A common Active Directory attack is the DCSync attack. This technique can extract user account password hashes from a domain controller by taking advantage of the Domain Controller Synchronization (DCSync) Kerberos feature. To perform this attack, you must compromise a principal with the DCSync right (either a user account or group).
You can use BloodHound to identify which user accounts and groups have the DCSync right privilege and then focus your efforts on gaining access to one of these. Select Find Principals with DCSync Rights in BloodHound’s Analysis tab to do this.
Here you can see three groups, one machine, and three user accounts have the DCSync privilege. If you compromise one of these nodes, you can perform a DCSync attack.
A popular Active Directory attack is Kerberoasting. This attack allows you to extract the password hashes of service accounts and provides opportunities to perform lateral movement across an Active Directory environment. You can use BloodHound’s pre-built List all Kerberoastable Accounts query to find service accounts to target with this attack.
Here you can see BloodHound identified two accounts. The
krbtgt account is the Key Distribution Centres account, so it is unlikely you have permission to access this account. However, the
mssql_svc account looks like a good account to perform this attack against. To learn how to perform Kerberoasting, read How to Perform Kerberoasting Attacks: The Ultimate Guide.
A major selling point of the BloodHound tool is its ability to use Active Directory information to find paths to further compromise a domain. The tool has several built-in default queries that calculate the shortest path to certain objectives. One of these is Paths to Unconstrained Delegation Systems, which highlights the path you can take to perform the unconstrained delegation attack.
This attack exploits a vulnerability in Kerberos’s delegation features whereby an attacker can impersonate a user and gain unauthorized access to a resource. Execute the Paths to Unconstrained Delegation Systems built-in query to identify a path to machines vulnerable to this attack.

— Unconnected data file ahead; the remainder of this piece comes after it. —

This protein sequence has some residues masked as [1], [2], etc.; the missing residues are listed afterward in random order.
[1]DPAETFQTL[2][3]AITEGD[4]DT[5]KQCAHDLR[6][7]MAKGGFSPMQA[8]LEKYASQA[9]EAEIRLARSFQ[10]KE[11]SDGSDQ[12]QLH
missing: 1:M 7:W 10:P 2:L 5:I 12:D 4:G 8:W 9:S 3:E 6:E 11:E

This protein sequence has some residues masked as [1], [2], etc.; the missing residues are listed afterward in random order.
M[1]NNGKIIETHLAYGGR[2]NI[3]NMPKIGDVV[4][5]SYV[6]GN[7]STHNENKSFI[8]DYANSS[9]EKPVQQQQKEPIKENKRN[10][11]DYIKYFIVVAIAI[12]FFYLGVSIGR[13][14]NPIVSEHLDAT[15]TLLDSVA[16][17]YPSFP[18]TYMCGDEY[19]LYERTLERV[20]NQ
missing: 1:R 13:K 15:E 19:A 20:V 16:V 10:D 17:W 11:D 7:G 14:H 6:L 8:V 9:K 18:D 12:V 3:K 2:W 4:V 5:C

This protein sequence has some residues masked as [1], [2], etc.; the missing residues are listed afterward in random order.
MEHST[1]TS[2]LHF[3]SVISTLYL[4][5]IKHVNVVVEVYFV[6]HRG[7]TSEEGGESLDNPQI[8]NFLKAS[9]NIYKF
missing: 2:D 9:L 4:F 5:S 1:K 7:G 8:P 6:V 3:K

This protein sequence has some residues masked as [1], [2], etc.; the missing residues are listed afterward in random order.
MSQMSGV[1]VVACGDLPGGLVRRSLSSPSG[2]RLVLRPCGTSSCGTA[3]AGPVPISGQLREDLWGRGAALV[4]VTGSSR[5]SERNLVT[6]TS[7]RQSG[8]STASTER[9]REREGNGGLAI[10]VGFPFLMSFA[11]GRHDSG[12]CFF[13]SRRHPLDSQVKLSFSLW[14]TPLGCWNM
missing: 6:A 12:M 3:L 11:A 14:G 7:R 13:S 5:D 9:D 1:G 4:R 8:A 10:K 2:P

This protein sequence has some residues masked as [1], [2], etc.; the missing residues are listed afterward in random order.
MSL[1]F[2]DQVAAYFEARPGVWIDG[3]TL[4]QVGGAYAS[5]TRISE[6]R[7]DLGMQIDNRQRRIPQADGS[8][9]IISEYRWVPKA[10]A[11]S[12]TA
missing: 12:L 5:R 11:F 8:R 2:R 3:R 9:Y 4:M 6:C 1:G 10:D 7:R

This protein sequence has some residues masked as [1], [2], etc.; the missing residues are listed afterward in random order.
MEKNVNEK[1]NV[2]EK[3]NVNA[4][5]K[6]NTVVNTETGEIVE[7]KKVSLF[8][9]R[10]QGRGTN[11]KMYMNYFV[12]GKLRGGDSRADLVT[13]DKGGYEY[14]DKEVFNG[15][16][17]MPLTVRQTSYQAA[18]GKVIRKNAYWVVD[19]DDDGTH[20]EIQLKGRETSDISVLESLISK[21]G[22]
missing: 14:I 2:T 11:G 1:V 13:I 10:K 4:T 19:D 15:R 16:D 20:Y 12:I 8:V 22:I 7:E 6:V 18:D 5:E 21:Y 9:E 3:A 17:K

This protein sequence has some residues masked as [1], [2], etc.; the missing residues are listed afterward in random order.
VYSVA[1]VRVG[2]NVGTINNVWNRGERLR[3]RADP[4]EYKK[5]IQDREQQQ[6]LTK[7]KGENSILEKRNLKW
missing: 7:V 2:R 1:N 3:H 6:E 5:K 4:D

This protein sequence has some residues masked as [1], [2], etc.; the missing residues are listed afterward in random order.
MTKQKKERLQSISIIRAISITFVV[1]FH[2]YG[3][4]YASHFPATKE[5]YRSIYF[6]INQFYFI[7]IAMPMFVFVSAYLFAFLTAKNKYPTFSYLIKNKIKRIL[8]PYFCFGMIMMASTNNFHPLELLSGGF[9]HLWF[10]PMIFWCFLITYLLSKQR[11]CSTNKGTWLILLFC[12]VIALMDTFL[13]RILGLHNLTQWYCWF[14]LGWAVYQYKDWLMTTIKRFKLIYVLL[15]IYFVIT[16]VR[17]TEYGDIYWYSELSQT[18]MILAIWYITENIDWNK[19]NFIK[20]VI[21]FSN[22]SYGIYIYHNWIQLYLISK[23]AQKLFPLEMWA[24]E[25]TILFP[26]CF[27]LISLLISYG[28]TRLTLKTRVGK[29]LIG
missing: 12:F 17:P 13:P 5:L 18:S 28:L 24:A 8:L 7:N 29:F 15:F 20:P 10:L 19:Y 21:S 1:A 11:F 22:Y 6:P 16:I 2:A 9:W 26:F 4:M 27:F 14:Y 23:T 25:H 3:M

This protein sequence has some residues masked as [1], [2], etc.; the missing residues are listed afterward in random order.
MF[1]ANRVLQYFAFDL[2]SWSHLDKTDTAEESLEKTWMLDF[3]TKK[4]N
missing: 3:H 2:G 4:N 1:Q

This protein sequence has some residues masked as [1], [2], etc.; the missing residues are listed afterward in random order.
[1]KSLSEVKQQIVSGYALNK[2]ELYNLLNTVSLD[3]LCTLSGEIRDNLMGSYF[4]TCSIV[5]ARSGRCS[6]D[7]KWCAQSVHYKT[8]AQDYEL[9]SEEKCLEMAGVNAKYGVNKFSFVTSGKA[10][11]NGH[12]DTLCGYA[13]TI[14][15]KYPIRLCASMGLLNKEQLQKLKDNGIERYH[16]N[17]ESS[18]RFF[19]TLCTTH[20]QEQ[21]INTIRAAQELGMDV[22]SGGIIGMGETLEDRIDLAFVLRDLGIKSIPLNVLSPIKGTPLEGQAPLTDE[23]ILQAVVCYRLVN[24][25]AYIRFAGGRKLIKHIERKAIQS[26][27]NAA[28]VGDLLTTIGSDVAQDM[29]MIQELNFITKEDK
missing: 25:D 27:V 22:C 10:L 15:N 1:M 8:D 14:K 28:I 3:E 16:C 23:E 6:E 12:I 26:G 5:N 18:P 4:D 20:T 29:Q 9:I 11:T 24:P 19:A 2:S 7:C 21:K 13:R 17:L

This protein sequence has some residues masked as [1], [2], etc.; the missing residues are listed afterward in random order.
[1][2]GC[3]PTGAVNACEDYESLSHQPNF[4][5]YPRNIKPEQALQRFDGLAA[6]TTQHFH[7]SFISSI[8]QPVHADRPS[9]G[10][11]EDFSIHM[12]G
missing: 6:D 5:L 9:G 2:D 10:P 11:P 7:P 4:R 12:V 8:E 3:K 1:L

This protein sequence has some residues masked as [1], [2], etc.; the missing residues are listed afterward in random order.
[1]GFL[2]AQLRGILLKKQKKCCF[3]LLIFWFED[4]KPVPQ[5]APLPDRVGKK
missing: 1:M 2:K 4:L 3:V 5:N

This shows that the
dc01 machine has unconstrained delegation. One path to compromising this machine, and exploiting this vulnerability, is to gain access to the
StationX-admin account. This user account is a member of the
Enterprise Admins group, which has
GenericAll privileges to the
dc01 machine. This is also known as “full control” and allows the trustee to manipulate the target object however they wish.
If you are unsure of how two nodes are connected. You can right-click on the edge that joins them and select the Help option.
This will show you information about what connects the two nodes, how to abuse this connection on Windows and Linux, and any operational security (Opsec) considerations.
The Custom Queries category allows you to create your own search queries in BloodHound using the Cypher query language. BloodHound will save the custom queries you upload so you can use them on other data sets.
You can find BloodHound queries online or learn to build your own. For example, the query
MATCH (n:Group) WHERE n.name CONTAINS "ADMIN" return n will return all groups that contain the word “admin” and is useful for identifying high-value groups to target.
You can test your custom queries using the Raw Query section at the bottom of the BloodHound GUI.
Active directory is the prominent technology that modern organizations use to manage and administer their internal IT networks. To become a successful hacker, you must learn to enumerate Active Directory environments and exploit their common weaknesses. A tool that can help you with this is BloodHound.
BloodHound is capable of identifying security vulnerabilities and misconfigurations in Active Directory. You have seen how to use the SharpHound data collector to gather information about the Active Directory environment you are attacking and how to process this with BloodHound to uncover potential highly complex attack paths.
This guide to BloodHound has given you the knowledge to begin using this tool to attack Active Directory environments. However, you should use it as a jumping-off point on your journey to Active Directory exploitation journey. To continue this adventure, learn how to create your own Active Directory environment to attack in How to Create a Virtual Hacking Lab: The Ultimate Hacker Setup.
Good luck discovering more ways to hack Active Directory!
If you are interested in learning the skills required to perform Active Directory attacks, try one of these training courses: